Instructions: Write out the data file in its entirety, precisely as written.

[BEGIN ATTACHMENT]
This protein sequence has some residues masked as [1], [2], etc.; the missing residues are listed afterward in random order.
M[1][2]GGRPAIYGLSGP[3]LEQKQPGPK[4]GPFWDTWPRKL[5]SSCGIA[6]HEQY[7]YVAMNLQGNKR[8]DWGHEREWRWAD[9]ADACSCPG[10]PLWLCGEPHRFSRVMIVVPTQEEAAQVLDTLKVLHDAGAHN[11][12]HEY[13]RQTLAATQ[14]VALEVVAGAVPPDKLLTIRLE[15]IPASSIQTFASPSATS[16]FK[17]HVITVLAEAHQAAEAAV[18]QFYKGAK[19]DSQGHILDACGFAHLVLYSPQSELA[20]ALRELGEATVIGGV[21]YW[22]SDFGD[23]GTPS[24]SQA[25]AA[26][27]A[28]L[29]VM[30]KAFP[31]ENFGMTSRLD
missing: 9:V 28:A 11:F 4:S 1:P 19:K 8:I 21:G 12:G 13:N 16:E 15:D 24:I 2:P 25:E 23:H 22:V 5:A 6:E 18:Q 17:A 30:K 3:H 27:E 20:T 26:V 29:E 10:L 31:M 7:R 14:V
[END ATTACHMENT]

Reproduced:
This protein sequence has some residues masked as [1], [2], etc.; the missing residues are listed afterward in random order.
M[1][2]GGRPAIYGLSGP[3]LEQKQPGPK[4]GPFWDTWPRKL[5]SSCGIA[6]HEQY[7]YVAMNLQGNKR[8]DWGHEREWRWAD[9]ADACSCPG[10]PLWLCGEPHRFSRVMIVVPTQEEAAQVLDTLKVLHDAGAHN[11][12]HEY[13]RQTLAATQ[14]VALEVVAGAVPPDKLLTIRLE[15]IPASSIQTFASPSATS[16]FK[17]HVITVLAEAHQAAEAAV[18]QFYKGAK[19]DSQGHILDACGFAHLVLYSPQSELA[20]ALRELGEATVIGGV[21]YW[22]SDFGD[23]GTPS[24]SQA[25]AA[26][27]A[28]L[29]VM[30]KAFP[31]ENFGMTSRLD
missing: 9:V 28:A 11:F 4:S 1:P 19:K 8:I 21:G 12:G 13:N 16:E 15:D 24:I 2:P 25:E 23:H 22:V 5:A 6:E 18:Q 17:A 30:K 3:H 27:E 20:T 26:V 29:E 10:L 31:M 7:R 14:V